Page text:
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Cover girls: Ridge designer makes demure clothes for Muslim women • Brooklyn Paper

Cover girls: Ridge designer makes demure clothes for Muslim women

Dream come true: Bay Ridgite Sherihan Moustafa started Urban Modesty in 2013 to give Muslim women fashionable, convenient, and modest clothing options.
Photo by Georgine Benvenuto

It’s a modest success.

A Bay Ridge woman has turned frustration into inspiration, starting a body-covering clothing line for Muslim women after struggling to find fashionable threads that still leave a little to the imagination. The Egyptian-born, Bensonhurst-raised founder of Urban Modesty said she got the idea because her only other options were donning stuffy traditional garb or cobbling together a hodgepodge of Western clothes.“Finding an outfit for any occasion is always a nightmare — my peers, friends, young women, older women, they all had the same problem,” said Sherihan Moustafa. “You either dress very traditionally, or you try to put something together by layering clothes from five different stores.”

Moustafa, a 29-year-old City College economics grad and self-described fashionista, stitched together Urban Modesty in 2013 after she took an entrepreneurial business class. She has no formal fashion training, but designs the pieces herself before sending patterns to China for production, she said. Moustafa hit the market with eight designs, but now offers more than 70 tops, bottoms, dresses, gowns, and cover-ups — in addition to kids’ digs and jewelry. Most pieces sell for $25–$70, but formal gowns can go for up to $230.

The store is a godsend, according to one shopper who picked up some threads at the Arab American Bazaar in Bay Ridge last weekend.

“I saw those long dresses that I do not see in stores, I always felt I should have a piece like that in my closet, but I did not know how to get it,” said Bay Ridgite Abeer Assad.Moustafa relied on word-of-mouth among friends and family in Bay Ridge to spread her brand early on. New Yorkers are still the biggest buyers, but frequent trips to Islamic conventions outside the city have helped spread the word nationally.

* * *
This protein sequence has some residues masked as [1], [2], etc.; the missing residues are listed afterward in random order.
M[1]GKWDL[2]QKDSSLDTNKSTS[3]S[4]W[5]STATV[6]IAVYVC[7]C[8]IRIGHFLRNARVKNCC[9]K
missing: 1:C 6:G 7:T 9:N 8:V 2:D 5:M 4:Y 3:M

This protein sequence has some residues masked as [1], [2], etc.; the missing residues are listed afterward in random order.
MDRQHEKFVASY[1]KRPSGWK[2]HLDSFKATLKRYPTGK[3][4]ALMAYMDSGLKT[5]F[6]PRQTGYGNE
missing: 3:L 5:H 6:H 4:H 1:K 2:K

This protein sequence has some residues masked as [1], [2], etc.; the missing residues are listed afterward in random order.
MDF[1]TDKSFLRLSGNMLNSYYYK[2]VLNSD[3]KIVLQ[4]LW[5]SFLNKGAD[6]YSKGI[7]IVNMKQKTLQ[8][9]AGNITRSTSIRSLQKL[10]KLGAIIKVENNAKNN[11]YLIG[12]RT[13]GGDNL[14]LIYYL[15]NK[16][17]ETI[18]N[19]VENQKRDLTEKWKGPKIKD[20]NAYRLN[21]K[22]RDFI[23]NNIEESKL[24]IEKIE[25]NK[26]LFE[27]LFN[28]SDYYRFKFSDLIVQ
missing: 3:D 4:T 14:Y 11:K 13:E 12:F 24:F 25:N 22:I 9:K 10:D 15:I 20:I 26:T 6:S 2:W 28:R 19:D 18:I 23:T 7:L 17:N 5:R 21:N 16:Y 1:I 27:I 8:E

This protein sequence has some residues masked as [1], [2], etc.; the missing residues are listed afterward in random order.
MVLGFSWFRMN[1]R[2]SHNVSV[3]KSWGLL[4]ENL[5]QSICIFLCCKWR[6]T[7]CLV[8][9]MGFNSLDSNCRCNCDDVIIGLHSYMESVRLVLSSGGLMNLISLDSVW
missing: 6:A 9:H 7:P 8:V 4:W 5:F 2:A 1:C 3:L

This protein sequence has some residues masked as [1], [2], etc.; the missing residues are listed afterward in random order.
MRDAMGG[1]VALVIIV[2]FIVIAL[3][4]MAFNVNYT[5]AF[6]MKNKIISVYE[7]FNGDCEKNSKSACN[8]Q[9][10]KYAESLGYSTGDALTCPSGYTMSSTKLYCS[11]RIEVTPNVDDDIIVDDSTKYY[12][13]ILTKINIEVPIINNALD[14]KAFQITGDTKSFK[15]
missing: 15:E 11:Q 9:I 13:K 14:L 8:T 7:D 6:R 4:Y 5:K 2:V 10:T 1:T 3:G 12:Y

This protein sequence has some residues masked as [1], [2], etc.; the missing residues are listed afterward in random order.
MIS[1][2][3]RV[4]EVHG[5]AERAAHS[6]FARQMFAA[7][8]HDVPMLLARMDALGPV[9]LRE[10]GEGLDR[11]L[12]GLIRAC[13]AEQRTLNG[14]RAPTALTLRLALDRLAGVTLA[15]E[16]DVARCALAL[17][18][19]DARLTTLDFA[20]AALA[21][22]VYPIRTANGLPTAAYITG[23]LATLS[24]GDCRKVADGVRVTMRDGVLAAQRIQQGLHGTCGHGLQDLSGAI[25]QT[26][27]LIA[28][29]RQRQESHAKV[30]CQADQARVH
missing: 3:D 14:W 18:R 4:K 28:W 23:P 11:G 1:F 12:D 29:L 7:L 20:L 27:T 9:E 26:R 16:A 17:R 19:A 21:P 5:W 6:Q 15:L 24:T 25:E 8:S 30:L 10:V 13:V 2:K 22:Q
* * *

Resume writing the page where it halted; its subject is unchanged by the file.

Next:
She recently made progress in the Great White North during a showcase in Toronto, she said.

“We walked in with six laundry bags full of clothes and walked out with one half-full,” she said.

Moustafa has carved out a niche in a growing industry — Muslims spent roughly $230 billion on clothing worldwide in 2014, and that figure could grow to $327 billion by the end of the decade, according to Dinar Standard’s Global Islamic Economy Report. Not all of that is on modest fashion, but the top brands Dinar Standard highlights in the report make demure duds.

Next, she’s taking on the major retailers, and hoping to expand her reach outside of the Muslim community, she said.

“We have cover-ups that you can throw over jeans or whatever you want, so [non-Muslims] have bought those too,” she said. “It’s cute and trendy and now if you look, Forever 21 sells a maxi dress cover-up as well, that’s who we are competing with.”

Reach reporter Dennis Lynch at (718) 260–2508 or e-mail him at dlynch@cnglocal.com.

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